If you take your coffee with milk, these are the options: “pingado” (an espresso shot with a few drops of milk); “garoto” (just a little bit of coffee with some milk in a small espresso cup); “meia de leite” (half milk and half coffee served in a large cup); and “galão” (essentially the same measures as a galão but served in a tall glass).
These last two are basically the Portuguese cappuccino, except the milk isn’t frothed beforehand in most cafés.
Furthermore, you also have the “descafeinado” (decaf), and the “carioca”. This is a weaker form of espresso made from coffee grounds that have already been run through water.
For those who feel like an aperitif, try ordering a “café com cheirinho”. You will certainly be met with a smile as this espresso and aguardente combo is a cheeky one!
Find out more about drinks in Portugal by reading this article.
Best coffee brands in Portugal
Delta is perhaps the most beloved Portuguese coffee brand, and you can find it throughout the whole country, both in supermarkets and coffee shops.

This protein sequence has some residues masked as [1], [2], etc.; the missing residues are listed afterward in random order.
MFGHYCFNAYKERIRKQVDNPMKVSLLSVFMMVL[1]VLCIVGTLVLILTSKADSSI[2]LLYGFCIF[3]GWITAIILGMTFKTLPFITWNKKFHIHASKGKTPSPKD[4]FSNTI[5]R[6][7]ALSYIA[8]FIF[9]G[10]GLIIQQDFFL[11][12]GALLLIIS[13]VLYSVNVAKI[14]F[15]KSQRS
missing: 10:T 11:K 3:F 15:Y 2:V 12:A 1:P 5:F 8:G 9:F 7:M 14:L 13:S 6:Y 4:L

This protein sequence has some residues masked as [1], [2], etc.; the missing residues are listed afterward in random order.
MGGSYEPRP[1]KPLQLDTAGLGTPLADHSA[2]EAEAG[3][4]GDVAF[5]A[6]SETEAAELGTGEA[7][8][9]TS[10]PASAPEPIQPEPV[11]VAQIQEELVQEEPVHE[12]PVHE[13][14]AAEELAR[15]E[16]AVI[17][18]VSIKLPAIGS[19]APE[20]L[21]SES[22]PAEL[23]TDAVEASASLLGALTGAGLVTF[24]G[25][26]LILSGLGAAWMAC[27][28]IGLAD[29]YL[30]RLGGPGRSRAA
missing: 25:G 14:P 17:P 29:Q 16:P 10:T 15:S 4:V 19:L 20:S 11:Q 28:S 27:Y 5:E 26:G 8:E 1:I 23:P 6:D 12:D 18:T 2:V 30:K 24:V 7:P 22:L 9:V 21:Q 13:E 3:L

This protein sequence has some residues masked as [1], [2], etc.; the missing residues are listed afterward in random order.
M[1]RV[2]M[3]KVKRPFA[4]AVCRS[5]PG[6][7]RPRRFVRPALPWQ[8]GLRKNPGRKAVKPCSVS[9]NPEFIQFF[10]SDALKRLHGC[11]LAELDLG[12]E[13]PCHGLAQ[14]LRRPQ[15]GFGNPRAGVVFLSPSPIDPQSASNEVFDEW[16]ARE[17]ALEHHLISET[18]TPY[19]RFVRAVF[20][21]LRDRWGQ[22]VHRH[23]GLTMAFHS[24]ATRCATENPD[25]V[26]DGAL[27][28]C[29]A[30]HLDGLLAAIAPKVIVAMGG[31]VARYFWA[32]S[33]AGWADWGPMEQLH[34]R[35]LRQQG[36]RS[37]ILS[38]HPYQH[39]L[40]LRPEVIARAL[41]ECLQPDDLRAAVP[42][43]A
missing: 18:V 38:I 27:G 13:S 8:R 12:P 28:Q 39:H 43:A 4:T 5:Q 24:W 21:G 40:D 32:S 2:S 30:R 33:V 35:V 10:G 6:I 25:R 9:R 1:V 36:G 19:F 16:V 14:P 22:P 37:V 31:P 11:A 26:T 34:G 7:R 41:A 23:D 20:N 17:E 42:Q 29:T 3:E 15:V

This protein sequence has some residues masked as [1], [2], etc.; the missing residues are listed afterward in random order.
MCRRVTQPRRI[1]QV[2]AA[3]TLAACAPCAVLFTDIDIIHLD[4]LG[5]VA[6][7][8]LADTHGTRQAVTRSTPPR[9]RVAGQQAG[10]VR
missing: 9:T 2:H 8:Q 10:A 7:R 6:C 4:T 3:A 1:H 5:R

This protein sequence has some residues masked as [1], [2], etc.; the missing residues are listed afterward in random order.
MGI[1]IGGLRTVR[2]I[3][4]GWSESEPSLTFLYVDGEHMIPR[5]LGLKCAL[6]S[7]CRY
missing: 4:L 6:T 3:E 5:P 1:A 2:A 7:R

The company was first founded in 1961 in the small village of Campo Maior in Alentejo and has since become one of the leading coffee roasting brands in Portugal.
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Sical was born in Porto and has been around for over seven decades. It is perhaps Delta’s biggest competitor and has won several awards throughout the years.
Its coffee beans come from places such as Papua New Guinea, Timor, Kenya, and Vietnam, as well as, of course, Brazil, whose traditional dancers “Baianas” are featured on Sical’s logo.
Nicola’s history starts way, way back to the 18th century.
It all began when Lisbon’s most influent poets and writers would gather at Café Restaurante Nicola, drinking the delicious coffee produced there – with beans coming from Brazil and São Tomé e Princípe.
Now, there’s no coffee brand that is more ingrained in the capital’s culture than this one.